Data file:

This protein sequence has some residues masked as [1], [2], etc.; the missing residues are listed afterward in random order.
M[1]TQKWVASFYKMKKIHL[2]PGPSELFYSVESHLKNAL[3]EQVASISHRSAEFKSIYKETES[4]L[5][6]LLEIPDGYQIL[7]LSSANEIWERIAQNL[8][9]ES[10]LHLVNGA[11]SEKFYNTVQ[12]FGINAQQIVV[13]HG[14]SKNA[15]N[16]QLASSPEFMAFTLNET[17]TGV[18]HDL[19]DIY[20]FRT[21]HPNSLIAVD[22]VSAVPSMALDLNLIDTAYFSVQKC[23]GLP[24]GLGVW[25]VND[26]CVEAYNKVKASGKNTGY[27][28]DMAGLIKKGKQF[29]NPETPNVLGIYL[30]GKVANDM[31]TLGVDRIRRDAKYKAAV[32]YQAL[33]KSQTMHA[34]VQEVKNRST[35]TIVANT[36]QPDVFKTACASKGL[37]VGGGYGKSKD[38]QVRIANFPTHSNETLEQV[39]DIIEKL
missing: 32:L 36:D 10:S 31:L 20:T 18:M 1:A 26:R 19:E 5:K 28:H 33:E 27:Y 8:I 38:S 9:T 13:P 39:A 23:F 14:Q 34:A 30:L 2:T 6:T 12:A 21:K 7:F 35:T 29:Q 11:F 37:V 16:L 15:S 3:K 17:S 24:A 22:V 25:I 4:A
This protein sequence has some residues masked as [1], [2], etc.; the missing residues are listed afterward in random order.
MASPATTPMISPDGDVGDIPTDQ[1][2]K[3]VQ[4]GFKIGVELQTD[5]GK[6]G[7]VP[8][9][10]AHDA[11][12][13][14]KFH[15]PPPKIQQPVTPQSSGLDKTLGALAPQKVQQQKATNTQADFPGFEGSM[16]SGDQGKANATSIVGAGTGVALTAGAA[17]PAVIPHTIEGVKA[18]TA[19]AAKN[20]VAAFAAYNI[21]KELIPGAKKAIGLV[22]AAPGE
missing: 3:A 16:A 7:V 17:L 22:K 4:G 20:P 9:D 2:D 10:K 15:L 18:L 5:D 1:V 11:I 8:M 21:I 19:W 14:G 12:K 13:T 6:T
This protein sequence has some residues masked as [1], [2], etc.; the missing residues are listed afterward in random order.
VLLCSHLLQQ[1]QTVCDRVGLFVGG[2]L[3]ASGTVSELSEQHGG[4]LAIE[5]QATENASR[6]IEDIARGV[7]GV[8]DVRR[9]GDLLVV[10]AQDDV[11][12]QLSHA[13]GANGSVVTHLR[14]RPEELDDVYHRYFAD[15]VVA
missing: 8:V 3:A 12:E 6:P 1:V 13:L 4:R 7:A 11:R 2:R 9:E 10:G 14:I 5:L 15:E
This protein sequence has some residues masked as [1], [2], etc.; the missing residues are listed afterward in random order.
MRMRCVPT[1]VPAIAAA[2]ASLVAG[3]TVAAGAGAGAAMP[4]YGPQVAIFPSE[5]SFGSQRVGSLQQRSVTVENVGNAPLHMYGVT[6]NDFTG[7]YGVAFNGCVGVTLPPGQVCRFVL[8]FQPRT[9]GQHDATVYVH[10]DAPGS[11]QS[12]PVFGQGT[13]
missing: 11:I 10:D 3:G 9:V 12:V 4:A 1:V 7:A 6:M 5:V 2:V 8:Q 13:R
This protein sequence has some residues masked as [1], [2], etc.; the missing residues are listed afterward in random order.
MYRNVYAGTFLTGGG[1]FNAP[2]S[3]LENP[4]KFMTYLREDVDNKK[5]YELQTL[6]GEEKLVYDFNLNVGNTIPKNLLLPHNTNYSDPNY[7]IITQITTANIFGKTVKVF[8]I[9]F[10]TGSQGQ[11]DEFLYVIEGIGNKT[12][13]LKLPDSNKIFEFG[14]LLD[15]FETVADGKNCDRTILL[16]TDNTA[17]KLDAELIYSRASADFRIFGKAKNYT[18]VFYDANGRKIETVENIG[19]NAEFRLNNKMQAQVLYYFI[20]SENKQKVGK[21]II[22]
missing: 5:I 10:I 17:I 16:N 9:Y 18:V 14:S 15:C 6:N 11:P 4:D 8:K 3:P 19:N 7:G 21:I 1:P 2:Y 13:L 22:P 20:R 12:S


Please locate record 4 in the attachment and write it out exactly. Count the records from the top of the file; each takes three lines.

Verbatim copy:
This protein sequence has some residues masked as [1], [2], etc.; the missing residues are listed afterward in random order.
MRMRCVPT[1]VPAIAAA[2]ASLVAG[3]TVAAGAGAGAAMP[4]YGPQVAIFPSE[5]SFGSQRVGSLQQRSVTVENVGNAPLHMYGVT[6]NDFTG[7]YGVAFNGCVGVTLPPGQVCRFVL[8]FQPRT[9]GQHDATVYVH[10]DAPGS[11]QS[12]PVFGQGT[13]
missing: 11:I 10:D 3:G 9:V 12:V 4:A 1:V 7:A 6:M 5:V 2:V 8:Q 13:R